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The 2019 Toronto Film Festival on Tuesday unveiled another slew of star-driven titles for its 44th edition, including red carpet premieres at Roy Thomson Hall for Tom Harper’s The Aeronauts and Giuseppe Capotondi’s The Burnt Orange Heresy.
Toronto will give Amazon Studios’ ballooning adventure The Aeronauts, which reunites Felicity Jones and Eddie Redmayne, a Canadian premiere before the period adventure debuts in a select number of theaters Dec. 6 and debuts two weeks later on Amazon Prime. TIFF also booked a gala slot for the North American premiere of Capotondi’s neo-noir thriller The Burnt Orange Heresy, which stars Claes Bang, Elizabeth Debicki, Donald Sutherland and Mick Jagger and will close the Venice festival in an out-of-competition slot.
Toronto programmers added another 16 star-driven titles to the special presentations sidebar, including world bows for Kenny Leon’s American Son for Netflix, starring Kerry Washington; Marc Meyers’ Human Capital, an English-language remake of Paolo Virzì’s Italian film of the same name; Max Winkler’s Jungleland underground fighting drama, which stars Charlie Hunnam and Jack O’Connell; and Noah Hawley’s Lucy in the Sky, which sees Natalie Portman play an astronaut returning from space, only to lose touch with earthly reality.
There are also world debuts for Jason Lei Howden’s Guns Akimbo; the sci-fi drama Synchronic, from directors Aaron Moorhead and Justin Benson and starring Jamie Dornan and Anthony Mackie; Gregor Jordan’s Australian love story Dirt Music; and Geetu Mohandas’ The Elder One.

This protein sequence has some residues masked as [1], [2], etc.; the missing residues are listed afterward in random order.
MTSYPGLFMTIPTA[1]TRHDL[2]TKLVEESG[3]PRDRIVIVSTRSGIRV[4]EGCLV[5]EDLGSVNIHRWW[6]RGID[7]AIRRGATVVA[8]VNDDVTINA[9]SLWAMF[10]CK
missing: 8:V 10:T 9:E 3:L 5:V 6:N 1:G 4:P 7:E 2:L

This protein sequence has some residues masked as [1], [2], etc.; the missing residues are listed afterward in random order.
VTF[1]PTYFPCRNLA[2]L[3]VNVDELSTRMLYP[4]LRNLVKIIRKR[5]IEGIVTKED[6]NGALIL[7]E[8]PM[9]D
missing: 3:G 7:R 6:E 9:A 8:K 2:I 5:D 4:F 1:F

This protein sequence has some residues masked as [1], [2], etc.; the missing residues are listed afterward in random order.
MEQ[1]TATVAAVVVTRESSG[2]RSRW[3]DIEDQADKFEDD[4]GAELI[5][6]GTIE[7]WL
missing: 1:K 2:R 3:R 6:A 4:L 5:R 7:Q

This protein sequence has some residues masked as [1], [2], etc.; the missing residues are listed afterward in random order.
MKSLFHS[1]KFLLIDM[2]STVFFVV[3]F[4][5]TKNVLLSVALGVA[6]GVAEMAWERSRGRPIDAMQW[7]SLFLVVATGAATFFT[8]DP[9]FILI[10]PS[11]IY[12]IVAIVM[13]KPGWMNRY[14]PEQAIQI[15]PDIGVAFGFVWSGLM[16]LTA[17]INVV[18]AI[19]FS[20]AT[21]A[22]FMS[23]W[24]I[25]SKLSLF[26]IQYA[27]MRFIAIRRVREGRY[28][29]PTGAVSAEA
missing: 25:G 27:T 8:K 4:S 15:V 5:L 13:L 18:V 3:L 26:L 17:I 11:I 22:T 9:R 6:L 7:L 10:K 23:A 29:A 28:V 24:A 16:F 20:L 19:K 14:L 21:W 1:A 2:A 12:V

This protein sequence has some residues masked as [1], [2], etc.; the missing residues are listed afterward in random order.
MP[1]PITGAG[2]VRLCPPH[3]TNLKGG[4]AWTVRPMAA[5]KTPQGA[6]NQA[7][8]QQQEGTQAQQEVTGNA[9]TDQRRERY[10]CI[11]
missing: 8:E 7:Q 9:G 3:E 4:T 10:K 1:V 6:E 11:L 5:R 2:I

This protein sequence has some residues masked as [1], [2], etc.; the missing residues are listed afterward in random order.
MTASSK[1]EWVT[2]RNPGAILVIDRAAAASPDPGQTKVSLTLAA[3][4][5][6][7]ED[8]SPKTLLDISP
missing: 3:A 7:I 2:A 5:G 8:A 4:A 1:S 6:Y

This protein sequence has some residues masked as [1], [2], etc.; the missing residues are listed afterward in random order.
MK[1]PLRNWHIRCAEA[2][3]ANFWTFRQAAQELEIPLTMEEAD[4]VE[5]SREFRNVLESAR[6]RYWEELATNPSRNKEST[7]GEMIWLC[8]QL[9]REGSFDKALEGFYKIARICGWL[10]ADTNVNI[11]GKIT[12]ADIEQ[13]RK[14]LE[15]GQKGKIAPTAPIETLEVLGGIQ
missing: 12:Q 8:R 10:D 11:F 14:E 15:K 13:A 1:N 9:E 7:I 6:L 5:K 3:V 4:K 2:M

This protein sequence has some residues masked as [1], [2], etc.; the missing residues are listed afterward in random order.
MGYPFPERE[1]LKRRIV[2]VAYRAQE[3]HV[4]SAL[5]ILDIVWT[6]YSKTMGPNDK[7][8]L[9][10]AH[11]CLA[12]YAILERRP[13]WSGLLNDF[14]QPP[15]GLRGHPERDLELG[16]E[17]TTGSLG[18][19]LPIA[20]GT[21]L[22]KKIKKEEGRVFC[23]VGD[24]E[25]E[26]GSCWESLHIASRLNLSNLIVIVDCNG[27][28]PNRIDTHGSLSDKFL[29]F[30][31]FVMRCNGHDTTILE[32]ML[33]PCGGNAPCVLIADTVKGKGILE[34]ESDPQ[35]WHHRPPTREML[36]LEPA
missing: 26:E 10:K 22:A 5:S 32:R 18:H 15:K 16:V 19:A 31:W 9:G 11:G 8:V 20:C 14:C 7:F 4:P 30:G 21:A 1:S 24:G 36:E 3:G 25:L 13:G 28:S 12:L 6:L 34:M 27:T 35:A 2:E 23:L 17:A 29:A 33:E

Special presentations also booked international premieres for Trey Edward Shults’ musical drama Waves, headlined by Kelvin Harrison Jr., Lucas Hedges and Taylor Russell; Dan Friedkin’s Lyrebird; and Quentin Dupieux’s Deerskin.
The special presentations section also booked North American debuts for Benedict Andrews’ Jean Seberg thriller Seberg, which stars Kristen Stewart; Matthew Carnahan’s true-life Iraqi war tale and directorial debut Mosul, produced by Joe and Anthony Russo; Justine Triet’s Sibyl; Olivier Assayas’ Wasp Network with Penelope Cruz; and Palme d’Or-winning director Hirokazu Kore-eda’s The Truth, which is set to open Venice and stars Catherine Deneuve, Juliette Binoche and Ethan Hawke.
The contemporary world cinema program will open with Atiq Rahimi’s Rwandan genocide drama Our Lady of the Nile, and includes Mati Diop’s Atlantics, the Cannes Grand Prix winner; Nadav Lapid’s Synonyms, Berlin’s Golden Bear winner; and the Cannes Jury Prize winners, Ladj Ly’s Les Miserables and Bacurau, by directors Kleber Mendonca Filho and Juliano Dornelles.
There’s also a Canadian premiere for Minhal Baig’s coming-of-age tale Hala, which is produced by Jada Pinkett Smith. The program also features world bows for Pat Collins’ Henry Glassie: Field Work; Yaron Zilberman’s Incitement, about the assassination of Israeli prime minister Yitzhak Rabin; Jessica Woodworth and Peter Brosens’ The Barefoot Emperor; Jose Pellissery’s Jallikattu; Rubaiyat Hossain’s Made in Bangladesh; Zaida Bergroth’s Maria’s Paradise; and Karl Markovics’ Nobadi.
Elsewhere, the masters sidebar will give a world bow to Arturo Ripstein’s 29th feature, The Devil Between The Legs; along with a North American bow for Ken Loach’s Sorry We Missed You, another for Marco Bellocchio’s political drama The Traitor and a Canadian premiere for Terrence Malick’s A Hidden Life.
And the wavelengths program of experimental titles is bringing to Toronto Albert Serra’s Liberte; Pedro Costa’s Vitalina Varela; Sergei Loznitsa’s State Funeral; Anocha Suwichakornpong and Ben Rivers’ Krabi, 2562.
The Toronto Film Festival, set to run Sept. 5-15, will unveil its final additions to the lineup Aug. 20.
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